Looking back on the last few months, it is incredible how fast healthcare providers have shifted their strategies to meet the needs of their patients, staff, and communities throughout the COVID-19 crisis. Amid the uncertainty, one thing has remained constant — the rapid pace of change.
In a recent article in MedCity News, Dr. Graham Gardner asserts that healthcare systems with a robust digital communication strategy have been best positioned to minimize confusion among their patients during the pandemic, and ensure that they are routed to the right resources. In addition to helping patients with questions about COVID-19, these organizations are also best positioned to provide continued care to patients with other conditions.
Will Patients Return for Elective Procedures?
What is worrisome is that some patients remain cautious about going to the hospital for anything non-COVID-19. Since the onset of the crisis, some hospitals have noted that women who had screening mammograms that came back positive were reluctant to schedule their diagnostic mammograms. This finding is concerning as these patients are typically the most active to seek follow-up care.
This statistic hits home for me as if it wasn’t for my mother’s meticulous attention to her preventive screening appointments, and quick follow up, it’s likely that she would not be here today. Thankfully, as states reopen and elective procedures resume, more people in need of follow up care will be encouraged by their hospitals to schedule these appointments.
Perhaps equally as worrisome on the provider side, is that many hospitals have invested heavily over the last few months for an influx of coronavirus cases that never came. While this of course is good news for population health, it is discouraging news for the balance sheets of health systems, one of which estimates their “costs associated with Covid-19 treatment, at about $202.6 billion so far” according to The Wall Street Journal.
Digital Communication is Key
It’s paramount that healthcare systems find ways to ensure their populations still get the care they need as soon as possible, and that they begin measures to maximize revenue opportunities moving forward. Those with a robust digital communications strategy are best positioned to do this. A digital communication that spans the continuum of care and allows providers to triage patients to the right care setting and level of care will be key to optimizing processes. Those that rely on traditional, manual efforts will continue to find themselves struggling to reach enough patients and collect meaningful data to drive improvement.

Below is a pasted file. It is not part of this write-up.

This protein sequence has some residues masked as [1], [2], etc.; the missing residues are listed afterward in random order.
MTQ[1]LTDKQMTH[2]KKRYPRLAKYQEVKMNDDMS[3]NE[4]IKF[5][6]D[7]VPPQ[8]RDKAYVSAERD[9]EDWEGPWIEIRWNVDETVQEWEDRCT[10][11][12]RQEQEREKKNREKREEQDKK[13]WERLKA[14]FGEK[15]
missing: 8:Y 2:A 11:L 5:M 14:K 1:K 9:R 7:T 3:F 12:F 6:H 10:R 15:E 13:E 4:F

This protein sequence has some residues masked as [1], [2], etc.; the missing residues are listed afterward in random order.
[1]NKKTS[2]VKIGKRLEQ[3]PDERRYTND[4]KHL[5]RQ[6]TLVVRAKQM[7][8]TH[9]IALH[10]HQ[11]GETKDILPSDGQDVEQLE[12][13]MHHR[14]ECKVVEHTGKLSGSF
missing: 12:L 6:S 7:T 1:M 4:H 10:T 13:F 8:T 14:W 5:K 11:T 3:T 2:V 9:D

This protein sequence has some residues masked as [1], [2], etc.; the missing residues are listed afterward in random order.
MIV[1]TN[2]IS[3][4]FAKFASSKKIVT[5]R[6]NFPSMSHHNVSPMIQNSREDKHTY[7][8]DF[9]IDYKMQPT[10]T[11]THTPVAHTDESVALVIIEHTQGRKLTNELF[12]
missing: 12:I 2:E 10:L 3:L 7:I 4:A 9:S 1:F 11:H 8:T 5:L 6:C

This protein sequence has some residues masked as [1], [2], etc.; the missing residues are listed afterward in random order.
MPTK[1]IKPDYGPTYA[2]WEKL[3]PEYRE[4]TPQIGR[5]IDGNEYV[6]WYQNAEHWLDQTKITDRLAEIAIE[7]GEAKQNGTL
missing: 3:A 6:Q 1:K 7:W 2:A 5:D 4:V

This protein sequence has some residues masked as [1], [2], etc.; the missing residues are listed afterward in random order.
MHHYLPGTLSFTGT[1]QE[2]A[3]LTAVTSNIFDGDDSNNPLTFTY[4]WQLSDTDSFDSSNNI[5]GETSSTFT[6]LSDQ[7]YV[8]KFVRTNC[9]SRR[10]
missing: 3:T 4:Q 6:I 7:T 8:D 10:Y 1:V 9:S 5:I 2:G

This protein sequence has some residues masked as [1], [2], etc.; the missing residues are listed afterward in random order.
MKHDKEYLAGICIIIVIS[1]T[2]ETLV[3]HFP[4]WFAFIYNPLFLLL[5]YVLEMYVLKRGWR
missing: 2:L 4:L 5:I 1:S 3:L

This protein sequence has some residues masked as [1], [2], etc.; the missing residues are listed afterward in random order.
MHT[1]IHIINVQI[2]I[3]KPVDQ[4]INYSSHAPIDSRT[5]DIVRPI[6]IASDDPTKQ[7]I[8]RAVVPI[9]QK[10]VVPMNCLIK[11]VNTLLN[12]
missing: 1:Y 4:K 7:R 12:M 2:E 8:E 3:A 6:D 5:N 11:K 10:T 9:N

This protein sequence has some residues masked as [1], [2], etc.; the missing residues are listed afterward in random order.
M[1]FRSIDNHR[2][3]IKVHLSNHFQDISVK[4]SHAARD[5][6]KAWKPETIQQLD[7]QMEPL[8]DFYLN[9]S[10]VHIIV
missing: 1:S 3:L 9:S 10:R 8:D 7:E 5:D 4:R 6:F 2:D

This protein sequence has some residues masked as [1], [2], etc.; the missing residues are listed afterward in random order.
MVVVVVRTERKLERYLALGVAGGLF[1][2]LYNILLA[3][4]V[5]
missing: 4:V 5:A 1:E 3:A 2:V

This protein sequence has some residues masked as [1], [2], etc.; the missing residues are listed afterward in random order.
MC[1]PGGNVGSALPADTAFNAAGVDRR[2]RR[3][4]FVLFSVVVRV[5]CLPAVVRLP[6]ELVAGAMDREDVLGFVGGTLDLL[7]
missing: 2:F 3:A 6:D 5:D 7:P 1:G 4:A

Robust digital communication strategies are more than a quick fix to address a single problem. They offer a means of communicating with patients and their families, educating your entire community, and keeping your staff and sites safe throughout.
Moving Quickly is Essential
I have been truly inspired by how fast our team has moved to help our customers expand their digital strategies and help keep communities, patients, and their families informed and empowered throughout this crisis. As hospitals, clinics, and physicians’ offices begin to resume appointments and elective procedures, now is the time to implement technologies that help augment communication efforts and ensure your teams have the data necessary to reach and follow up on patients in need of non-COVID-19 care.
To learn how you can help encourage patients t o schedule and attend their appointments, I invite you to sign up for our new webinar series, Roadmap to Recovery. Our May 28th webinar will feature CipherHealth’s VP of Clinical Services, Lyndsey Lord, who will share specific action items you can take to manage the clinical and operational impact of deferred elective procedures by addressing the most common communication gaps.
There may only be a limited window of time in which to get patients the care they need, depending on their condition. Implementing digital communication strategies that are proven to reach patients at various stages of care is key to adapting to the current crisis — and also being prepared for the next one.